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There are many posts on this SE that discuss robust approaches to principal component analysis (PCA), but I cannot find a single good explanation of why PCA is sensitive to outliers in the first place.

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    $\begingroup$ Because L2 norm contribution is very high for outliers. Then when minimizing L2 norm (which is what PCA tries to do), those points will pull harder to fit than points closer to middle will. $\endgroup$ – mathreadler Nov 26 '18 at 11:48
  • $\begingroup$ This answer tells you everything you need. Just picture an outlier and read attentively. $\endgroup$ – Stephan Kolassa Nov 26 '18 at 20:15
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One of the reasons is that PCA can be thought as low-rank decomposition of the data that minimizes the sum of $L_2$ norms of the residuals of the decomposition. I.e. if $Y$ is your data ($m$ vectors of $n$ dimensions), and $X$ is the PCA basis ($k$ vectors of $n$ dimensions), then the decomposition will strictly minimize $$\lVert Y-XA \rVert^2_F = \sum_{j=1}^{m} \lVert Y_j - X A_{j.} \rVert^2 $$ Here $A$ is the matrix of coefficients of PCA decomposition and $\lVert \cdot \rVert_F$ is a Frobenius norm of the matrix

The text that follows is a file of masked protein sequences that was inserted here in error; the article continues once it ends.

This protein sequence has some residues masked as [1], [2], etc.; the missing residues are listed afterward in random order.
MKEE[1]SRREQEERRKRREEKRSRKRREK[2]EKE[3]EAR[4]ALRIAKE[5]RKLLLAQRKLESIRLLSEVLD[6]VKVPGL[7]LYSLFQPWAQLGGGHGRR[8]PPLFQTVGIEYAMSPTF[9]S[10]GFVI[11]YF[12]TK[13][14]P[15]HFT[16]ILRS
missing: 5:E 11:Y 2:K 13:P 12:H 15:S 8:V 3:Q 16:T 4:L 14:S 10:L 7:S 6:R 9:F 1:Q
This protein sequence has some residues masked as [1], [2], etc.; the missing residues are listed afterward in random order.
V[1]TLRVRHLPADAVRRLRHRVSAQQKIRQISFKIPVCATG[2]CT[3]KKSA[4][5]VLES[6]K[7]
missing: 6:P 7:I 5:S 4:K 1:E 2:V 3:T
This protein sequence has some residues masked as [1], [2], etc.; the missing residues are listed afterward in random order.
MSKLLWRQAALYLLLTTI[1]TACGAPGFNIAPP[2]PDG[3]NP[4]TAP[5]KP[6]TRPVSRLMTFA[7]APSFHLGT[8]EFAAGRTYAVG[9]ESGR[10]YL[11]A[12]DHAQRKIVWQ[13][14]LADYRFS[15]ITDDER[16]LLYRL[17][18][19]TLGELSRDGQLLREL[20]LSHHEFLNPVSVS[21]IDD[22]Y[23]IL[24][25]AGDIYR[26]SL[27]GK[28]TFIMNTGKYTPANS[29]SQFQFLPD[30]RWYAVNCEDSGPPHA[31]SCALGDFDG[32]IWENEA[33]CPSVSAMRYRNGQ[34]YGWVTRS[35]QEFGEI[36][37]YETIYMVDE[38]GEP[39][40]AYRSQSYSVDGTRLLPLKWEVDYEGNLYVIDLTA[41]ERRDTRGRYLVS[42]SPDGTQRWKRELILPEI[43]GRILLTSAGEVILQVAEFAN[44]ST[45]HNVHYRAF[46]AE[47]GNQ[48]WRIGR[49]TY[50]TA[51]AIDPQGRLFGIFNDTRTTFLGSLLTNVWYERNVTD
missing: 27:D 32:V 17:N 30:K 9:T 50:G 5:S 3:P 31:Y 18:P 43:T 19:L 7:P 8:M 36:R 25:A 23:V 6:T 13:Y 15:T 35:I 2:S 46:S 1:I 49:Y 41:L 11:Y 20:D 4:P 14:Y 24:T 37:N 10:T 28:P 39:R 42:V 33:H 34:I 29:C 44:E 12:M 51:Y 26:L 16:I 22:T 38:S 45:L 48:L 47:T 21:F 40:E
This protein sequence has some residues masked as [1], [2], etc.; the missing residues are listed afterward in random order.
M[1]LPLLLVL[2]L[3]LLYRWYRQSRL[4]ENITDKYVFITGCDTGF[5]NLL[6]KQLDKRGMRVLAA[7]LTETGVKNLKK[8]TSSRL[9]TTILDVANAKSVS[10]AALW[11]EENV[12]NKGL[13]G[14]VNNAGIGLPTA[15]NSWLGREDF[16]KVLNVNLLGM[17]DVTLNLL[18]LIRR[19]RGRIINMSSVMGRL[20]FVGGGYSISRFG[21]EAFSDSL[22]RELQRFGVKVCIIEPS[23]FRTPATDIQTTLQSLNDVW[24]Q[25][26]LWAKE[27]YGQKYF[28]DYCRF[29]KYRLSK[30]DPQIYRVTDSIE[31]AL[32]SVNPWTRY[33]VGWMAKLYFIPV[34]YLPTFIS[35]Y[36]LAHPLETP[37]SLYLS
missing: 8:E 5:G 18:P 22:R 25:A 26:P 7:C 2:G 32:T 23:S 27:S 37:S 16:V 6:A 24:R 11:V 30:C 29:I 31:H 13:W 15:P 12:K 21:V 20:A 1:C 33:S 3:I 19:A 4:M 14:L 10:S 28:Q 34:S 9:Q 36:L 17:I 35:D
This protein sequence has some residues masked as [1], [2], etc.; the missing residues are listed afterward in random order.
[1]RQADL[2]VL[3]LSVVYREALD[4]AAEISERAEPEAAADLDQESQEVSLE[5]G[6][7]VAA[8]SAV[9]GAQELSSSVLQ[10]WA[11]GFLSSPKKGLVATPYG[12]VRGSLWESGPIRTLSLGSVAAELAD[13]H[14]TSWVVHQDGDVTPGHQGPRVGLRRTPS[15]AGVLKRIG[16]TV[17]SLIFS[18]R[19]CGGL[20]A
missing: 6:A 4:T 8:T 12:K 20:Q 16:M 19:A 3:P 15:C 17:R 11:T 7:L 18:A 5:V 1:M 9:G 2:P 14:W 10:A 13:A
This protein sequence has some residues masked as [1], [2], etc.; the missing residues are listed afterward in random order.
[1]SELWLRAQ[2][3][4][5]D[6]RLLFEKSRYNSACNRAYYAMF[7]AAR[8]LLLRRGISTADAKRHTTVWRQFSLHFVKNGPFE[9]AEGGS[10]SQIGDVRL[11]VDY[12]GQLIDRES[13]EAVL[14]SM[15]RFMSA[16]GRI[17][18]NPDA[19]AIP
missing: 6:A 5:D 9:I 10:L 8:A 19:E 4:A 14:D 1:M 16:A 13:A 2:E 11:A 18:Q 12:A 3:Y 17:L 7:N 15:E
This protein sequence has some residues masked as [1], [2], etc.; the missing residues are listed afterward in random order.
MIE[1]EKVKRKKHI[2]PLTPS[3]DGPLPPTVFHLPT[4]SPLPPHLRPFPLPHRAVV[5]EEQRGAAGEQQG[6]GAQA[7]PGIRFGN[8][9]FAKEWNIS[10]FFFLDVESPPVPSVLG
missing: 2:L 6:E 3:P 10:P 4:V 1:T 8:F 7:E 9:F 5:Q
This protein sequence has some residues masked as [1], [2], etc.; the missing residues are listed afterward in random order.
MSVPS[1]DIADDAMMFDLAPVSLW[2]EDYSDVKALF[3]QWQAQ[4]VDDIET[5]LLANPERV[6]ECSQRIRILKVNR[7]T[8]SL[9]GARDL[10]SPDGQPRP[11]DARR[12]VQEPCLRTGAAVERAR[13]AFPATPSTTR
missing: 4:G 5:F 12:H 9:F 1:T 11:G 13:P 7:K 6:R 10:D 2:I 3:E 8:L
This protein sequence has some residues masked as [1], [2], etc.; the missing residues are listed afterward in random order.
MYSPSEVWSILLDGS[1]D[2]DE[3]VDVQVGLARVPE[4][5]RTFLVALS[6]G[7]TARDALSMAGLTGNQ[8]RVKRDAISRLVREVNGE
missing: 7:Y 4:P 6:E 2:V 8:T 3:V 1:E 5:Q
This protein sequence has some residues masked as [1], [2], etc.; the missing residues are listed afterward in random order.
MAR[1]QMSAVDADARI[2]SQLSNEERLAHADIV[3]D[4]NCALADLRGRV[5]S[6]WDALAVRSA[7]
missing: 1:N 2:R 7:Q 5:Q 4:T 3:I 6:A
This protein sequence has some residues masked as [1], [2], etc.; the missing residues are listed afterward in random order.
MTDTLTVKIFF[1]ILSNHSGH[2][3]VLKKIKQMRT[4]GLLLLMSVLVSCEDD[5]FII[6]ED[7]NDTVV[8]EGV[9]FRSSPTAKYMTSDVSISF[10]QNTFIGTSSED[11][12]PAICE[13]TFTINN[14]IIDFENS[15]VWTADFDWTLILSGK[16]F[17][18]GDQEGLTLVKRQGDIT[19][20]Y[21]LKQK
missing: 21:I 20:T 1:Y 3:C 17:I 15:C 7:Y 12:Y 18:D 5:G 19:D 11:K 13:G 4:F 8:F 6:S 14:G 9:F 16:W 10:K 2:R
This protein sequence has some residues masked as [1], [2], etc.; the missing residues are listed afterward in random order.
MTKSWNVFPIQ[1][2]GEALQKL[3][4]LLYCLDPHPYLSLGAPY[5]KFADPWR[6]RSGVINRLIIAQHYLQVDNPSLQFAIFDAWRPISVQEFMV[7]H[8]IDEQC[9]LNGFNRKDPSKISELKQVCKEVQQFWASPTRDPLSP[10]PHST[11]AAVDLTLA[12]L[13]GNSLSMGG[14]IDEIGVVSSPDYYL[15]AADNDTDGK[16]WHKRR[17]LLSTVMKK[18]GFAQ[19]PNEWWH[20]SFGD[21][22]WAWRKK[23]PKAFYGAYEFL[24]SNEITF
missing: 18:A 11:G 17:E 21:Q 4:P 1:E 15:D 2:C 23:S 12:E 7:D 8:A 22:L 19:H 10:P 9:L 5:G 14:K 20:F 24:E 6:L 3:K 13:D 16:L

Because the PCA minimizes the $L_2$ norms (i.e. quadratic norms) it has the same issues a least-squares or fitting a Gaussian by being sensitive to outliers. Because of the squaring of deviations from the outliers, they will dominate the total norm and therefore will drive the PCA components.

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